Here are some quick applications of customer service from the H.E.A.R.T. for your clinic:

1. Hospitality. This can be pretty simple. Be inviting to your patients (they are your guests after all). Make your waiting room clean and comfortable. Would you want to sit in your own waiting room? Go sit there for an hour one day and see how inviting it is. Have coffee or tea available and offer bottled water to your patients. Keep television volume, especially if you are advertising services, at a reasonable level. Make sure staff (including doctors) is smiling and warm. Hint: This starts on the phone before the patient ever gets to the office. You may even consider making a person the hospitality ambassador for your office. This person can hold weekly meetings to get the staff on board with hospitality.

2. Empathy and Enthusiasm. Empathy is very important in customer service because it allows you to put yourself in the patient’s shoes; being empathetic increases retention rates as well as increasing compliance (the number patients actually following up with your medical recommendations). Empathy can also instantly diffuse an irritated patient.

You can show empathy by saying with sincerity (in your face and tone). For example:

“That is awful. Let me see how I can help.”

“I understand your frustration.”

“I would be upset if that happened to me.”

It bears repeating: Be sincere; otherwise, your empathy will not be effective.

Enthusiasm is also very important. If the staff, including the physician, is enthusiastic in their work, patients will want to be there (and so will the staff!). Enthusiasm goes hand and hand with hospitality and must be shown sincerely in body language, tone, and facial expressions.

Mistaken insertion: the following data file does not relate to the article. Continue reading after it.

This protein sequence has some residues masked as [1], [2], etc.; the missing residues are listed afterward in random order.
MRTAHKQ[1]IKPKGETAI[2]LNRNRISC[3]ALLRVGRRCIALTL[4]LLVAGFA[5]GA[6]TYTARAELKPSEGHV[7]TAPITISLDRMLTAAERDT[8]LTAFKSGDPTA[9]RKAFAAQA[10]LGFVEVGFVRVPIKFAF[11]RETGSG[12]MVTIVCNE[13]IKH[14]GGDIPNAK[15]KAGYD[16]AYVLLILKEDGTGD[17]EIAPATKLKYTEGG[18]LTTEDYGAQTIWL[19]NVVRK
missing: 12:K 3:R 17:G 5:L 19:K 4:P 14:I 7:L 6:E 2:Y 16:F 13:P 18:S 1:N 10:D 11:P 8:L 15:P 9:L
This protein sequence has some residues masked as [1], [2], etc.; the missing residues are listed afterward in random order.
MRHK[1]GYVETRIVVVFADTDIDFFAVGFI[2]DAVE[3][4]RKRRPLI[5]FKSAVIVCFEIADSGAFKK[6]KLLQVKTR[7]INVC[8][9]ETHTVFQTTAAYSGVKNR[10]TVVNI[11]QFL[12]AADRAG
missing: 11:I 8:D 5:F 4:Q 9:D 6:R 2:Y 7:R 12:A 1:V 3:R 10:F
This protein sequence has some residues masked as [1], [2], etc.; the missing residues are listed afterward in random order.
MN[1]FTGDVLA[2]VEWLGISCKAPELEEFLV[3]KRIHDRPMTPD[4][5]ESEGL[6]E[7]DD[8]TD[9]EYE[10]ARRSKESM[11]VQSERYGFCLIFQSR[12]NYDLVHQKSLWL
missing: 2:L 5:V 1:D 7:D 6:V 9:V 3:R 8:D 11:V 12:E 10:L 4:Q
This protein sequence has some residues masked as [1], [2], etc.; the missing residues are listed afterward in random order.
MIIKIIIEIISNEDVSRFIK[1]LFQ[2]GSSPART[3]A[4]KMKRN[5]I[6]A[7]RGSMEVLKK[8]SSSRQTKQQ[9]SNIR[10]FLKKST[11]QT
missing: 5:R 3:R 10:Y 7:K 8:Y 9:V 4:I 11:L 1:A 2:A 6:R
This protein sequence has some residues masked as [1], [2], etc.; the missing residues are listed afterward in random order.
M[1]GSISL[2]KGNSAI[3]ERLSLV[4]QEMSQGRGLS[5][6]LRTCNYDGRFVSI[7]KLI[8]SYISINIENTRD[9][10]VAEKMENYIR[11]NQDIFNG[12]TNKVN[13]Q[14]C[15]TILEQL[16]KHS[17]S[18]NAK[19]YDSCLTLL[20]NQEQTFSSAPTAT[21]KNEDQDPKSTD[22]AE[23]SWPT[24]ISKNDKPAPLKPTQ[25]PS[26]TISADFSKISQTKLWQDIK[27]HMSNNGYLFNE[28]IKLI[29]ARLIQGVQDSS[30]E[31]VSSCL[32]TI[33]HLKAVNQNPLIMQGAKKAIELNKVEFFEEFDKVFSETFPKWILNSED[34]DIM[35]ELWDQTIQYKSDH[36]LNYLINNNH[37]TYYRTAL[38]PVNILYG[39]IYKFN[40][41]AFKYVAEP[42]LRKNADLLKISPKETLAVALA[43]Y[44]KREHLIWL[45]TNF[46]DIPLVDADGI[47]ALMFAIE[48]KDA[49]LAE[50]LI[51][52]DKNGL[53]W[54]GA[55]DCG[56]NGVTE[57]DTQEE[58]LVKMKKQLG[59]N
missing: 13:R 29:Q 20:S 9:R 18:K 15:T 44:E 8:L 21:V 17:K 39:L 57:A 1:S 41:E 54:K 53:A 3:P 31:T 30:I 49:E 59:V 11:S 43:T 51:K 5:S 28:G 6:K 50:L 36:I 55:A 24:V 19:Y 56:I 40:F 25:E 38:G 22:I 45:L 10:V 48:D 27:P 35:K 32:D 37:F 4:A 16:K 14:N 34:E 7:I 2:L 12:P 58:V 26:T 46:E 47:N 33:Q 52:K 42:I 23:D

3. Attitude. This is a big one: Attitude is everything. Everyone who comes in contact with a patient must have a winning attitude and show it, even over the phone. Each patient should feel that you are thankful they chose you and your business. By no means does this mean a groveling attitude, just a general a thankful attitude. Thankfulness or gratitude is being glad they are there and confident they will continue to choose your practice. If you are afraid of losing your patients and unappreciative of them, you give off an aura of fear and stress, which isn’t healthy for you, your patients, or your business. Gratitude is tangible and transformational.

4. Respect. The patient isn’t always right but always deserves respect. The best way to show your patients respect is the same way your parents taught you, even though your parents probably didn’t break it down into steps. The steps are ask, listen, respond, and adapt. Ask patients how you can help them or improve your practice. One simple example: When a patient walks in, staff should ask “How can I help you?” How often have you seen staff in medicine or retail simply look up and says, “Yes?” We don’t like it as consumers; our patients don’t really like it either. Sincerely asking, “How can I help you?” starts the patient’s experience off on a positive note. Really listen to what your patients are telling you about ways you can improve and how you can help them. Respond or act on the ways you learn you need to change and improve, and adapt to this changing market where customer service rules.

5. Timeliness. Be on time. Explain your delay to patients truthfully if you are not on time. If you as an office or practitioner are habitually late, adapt the patient scheduling to make up for it.

If you are limping through customer service, your customers/patients will find another provider.

Excellence in customer service will help your retention and referral rates.

About the Author

Gregory Broccoli has 25 years of ambulatory care and multi-specialty physician operations; his background includes both clinic procedures and administrative. Over the years he has had the ability to examine and re-engineer operations and workflows and report operational metrics to staff and providers. The main principle of a patients office visit is the patient experience. Its the foundation and fundamental step toward quality healthcare.